Dec. 14 2018 08:00 AM

As I study for my end of semester tests, I can draw many parallels between college finals and milking cows.

Finals week is around the corner and many college students, like myself, are trying to stay motivated to finish this semester strong. I thought comparing college finals to milking cows would be a fun way to lighten the mood. But, as I started to think about it, I found that preparation and final exams are very similar to the routine of milking cows . . . which is too bad for me, because I was usually in charge of feeding cows on the farm!

First things first, you must study for finals. I usually assemble a study team for each specific class and choose friends and classmates who I know understand the subject, have a positive attitude, and work hard. This is very similar to milking cows with my family. My ideal cow milking team would include my mom (the brains) and two of my older sisters, Emily (she keeps things positive) and Annie (the heavy lifter who gets the job done).

Next, to “prep” yourself for the test, you should get a good night’s sleep, eat a healthy breakfast, and make sure you have pencils, paper, calculator, and whatever else ready the night before. Cows need the same care to produce high volumes of milk. Comfy, clean stalls plus good ventilation minus inconstancies in rations equals a happy cow.

Now, once you make it to test day, you may think that there is nothing left you can do to be ready for this final. However, going through the motions should be the last thing you do. Get your head in the game by waking up early, showering, and getting yourself a cup of coffee. Just like when it is crunch time in the milking parlor, you need to be focused and following protocols each time you prep a cow. Remember to cover the whole teat in dip, give it 30 seconds to disinfect, strip the teats, be vigilant about looking for abnormal milk, and make sure the udder is clean before attaching the unit.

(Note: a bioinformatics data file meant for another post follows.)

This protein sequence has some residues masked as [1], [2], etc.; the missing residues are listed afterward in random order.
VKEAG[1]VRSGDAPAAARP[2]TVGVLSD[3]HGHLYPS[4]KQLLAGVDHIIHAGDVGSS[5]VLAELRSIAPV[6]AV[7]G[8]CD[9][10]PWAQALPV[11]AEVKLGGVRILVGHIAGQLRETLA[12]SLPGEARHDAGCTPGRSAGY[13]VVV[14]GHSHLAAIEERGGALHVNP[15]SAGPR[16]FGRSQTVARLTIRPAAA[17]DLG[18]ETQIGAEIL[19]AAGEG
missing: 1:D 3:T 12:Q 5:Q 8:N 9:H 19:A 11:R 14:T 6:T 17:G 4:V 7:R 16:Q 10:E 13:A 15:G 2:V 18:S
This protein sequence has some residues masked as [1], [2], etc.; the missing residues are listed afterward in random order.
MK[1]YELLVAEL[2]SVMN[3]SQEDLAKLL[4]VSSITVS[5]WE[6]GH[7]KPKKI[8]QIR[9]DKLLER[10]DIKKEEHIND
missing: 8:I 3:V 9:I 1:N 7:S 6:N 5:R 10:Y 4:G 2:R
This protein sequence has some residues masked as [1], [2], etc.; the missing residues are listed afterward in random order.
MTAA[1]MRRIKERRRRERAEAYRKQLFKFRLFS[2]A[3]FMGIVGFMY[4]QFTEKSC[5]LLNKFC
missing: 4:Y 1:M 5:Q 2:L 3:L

By the time you get to your last final, it is pretty easy to start slacking. Preparing yourself as well as you did for the first will show on your final score. Same goes for when you’re milking cows. Give the last cows in the barn or pen the same attention and care in the parlor as the first group. If you don’t, you might see it affect your somatic cell count, and that is one test you don’t want to score high on!

If you still need some more motivation, just think about how your final grades will affect your upcoming scholarship applications. The cost of doing well on finals is high when you factor in the future. Keep this in mind, too, when taking care of those milk cows. It is difficult to give 100 percent every day, but those little inconsistencies add up. Lost milk production and mastitis is just the beginning when it comes to your herd.

Christy Achen

Christy Achen was the 2018 Hoard's Dairyman summer editorial intern. She grew up on a dairy farm in southwest Kansas. Achen is currently a senior at Utah State University studying agricultural communications and journalism.